Tell It Like It Is

KIEV, Ukraine -- As we move closer to the March parliamentary elections, Ukrainians are being bombarded with political advertising. In its campaign, the pro-presidential Our Ukraine bloc reminds its countrymen not to give up – not to betray – the ideals for which millions of Ukrainians took to the streets during the 2004 Orange Revolution.

Listening to the exhortations of Ukrainian President Viktor Yushchenko, one is reminded of the statements he made last November during celebrations in the capital to mark the one-year anniversary of the beginning of the Orange Revolution.

Yushchenko said he was surprised to see how his fellow citizens had so quickly lost their revolutionary zeal, returning to the same attitudes and practices that had characterized the country under former President Leonid Kuchma.

At this point it should be clear to President Yushchenko and everyone else that the Ukrainian people are the last ones who should be faulted for compromising on principles. It was the folks on Maidan who captured the attention of the world by enduring sub-zero temperatures until their democratic demands were met.

For their troubles, they were hit with rising food and fuel prices, while their orange-clad leaders debased themselves and the new image of the country in their fight for power, and in some cases, prized assets.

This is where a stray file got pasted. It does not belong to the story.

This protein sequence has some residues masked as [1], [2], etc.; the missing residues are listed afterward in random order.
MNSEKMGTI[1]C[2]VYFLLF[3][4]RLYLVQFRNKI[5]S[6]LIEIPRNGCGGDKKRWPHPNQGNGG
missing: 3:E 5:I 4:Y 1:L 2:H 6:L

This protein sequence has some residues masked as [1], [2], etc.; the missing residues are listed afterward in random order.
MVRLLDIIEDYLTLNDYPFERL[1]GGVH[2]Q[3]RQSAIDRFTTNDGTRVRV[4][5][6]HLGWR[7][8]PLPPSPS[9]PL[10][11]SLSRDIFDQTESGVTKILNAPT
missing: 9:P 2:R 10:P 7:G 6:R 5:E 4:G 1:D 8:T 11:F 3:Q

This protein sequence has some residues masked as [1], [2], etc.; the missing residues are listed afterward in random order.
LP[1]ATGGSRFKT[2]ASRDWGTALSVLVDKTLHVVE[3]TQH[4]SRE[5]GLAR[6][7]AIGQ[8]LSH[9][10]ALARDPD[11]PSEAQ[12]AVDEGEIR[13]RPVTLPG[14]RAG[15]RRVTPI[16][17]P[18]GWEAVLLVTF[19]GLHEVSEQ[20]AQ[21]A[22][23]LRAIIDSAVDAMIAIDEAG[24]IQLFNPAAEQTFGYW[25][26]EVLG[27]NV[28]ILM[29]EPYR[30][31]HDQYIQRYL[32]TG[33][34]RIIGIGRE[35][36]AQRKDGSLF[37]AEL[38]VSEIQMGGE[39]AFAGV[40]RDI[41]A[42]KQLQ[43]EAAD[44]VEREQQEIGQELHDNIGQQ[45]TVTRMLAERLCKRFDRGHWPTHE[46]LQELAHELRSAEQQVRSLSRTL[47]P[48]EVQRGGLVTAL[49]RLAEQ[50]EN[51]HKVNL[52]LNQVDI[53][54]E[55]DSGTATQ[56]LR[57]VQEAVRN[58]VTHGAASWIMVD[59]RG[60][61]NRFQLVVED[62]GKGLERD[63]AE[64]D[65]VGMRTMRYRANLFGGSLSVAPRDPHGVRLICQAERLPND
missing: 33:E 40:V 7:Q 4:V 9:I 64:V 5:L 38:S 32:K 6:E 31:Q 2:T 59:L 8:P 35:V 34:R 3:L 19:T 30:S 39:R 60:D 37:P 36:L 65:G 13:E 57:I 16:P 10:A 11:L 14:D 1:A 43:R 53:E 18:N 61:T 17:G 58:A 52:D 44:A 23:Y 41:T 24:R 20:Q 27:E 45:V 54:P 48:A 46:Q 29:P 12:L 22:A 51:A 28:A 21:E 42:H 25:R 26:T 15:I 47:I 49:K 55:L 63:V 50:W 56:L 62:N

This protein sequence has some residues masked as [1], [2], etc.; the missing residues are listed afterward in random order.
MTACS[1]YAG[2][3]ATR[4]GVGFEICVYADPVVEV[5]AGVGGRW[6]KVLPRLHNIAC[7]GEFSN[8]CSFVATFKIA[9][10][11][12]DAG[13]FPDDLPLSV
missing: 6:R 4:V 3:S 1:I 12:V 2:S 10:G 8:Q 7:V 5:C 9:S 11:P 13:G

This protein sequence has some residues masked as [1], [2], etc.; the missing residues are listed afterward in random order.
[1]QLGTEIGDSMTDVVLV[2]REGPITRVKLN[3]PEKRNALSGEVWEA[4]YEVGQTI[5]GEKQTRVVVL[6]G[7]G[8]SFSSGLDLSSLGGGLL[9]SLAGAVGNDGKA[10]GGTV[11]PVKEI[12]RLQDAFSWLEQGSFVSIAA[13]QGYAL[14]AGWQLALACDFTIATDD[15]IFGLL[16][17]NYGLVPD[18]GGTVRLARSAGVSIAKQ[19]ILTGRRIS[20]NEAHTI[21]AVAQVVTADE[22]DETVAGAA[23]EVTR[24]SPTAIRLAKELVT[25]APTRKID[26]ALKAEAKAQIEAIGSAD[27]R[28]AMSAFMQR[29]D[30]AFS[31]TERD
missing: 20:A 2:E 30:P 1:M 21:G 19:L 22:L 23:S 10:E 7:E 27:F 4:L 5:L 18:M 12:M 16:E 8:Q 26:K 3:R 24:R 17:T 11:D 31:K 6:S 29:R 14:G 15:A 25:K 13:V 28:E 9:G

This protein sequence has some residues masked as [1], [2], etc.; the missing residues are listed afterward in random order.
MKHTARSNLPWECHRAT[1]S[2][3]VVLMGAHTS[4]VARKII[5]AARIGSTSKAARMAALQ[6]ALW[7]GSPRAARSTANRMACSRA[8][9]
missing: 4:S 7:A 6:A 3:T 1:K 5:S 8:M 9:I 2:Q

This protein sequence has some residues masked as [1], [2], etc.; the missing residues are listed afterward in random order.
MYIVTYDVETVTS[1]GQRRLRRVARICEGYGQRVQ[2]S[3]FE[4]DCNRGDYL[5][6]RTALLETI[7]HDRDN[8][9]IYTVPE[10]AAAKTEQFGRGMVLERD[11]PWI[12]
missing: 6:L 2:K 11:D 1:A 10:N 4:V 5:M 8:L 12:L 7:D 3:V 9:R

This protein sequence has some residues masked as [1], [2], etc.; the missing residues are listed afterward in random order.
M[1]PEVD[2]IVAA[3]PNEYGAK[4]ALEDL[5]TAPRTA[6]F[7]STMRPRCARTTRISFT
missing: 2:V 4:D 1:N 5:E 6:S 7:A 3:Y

Trying to build a democracy from an oligarchy is not easy, and President Yushchenko has to work with what (or who) he’s got. Moreover, his enemies, mostly representing the values of the old guard, are as determined and underhanded as ever.

But the days of motivating the masses with moralistic slogans have passed.

Whether you agree with his policies or not, front runner Viktor Yanukovych does command a strong following in the country’s southern and eastern regions. Moreover, many of Yushchenko’s former Orange allies are now among his toughest electoral opponents.

It might be convenient to present voters with a black and white, or rather blue and orange choice. But now the colors have faded, blending into a more familiar political landscape, where there is no moral high ground.

Ukrainians have greater access to unbiased information than ever before, and the president deserves a lot of credit for this. But like a parent confronted by an ever more inquisitive child, Yushchenko’s Our Ukraine bloc should put aside the silly slogans and start telling it like it is.

Source: Kyiv Post Editorial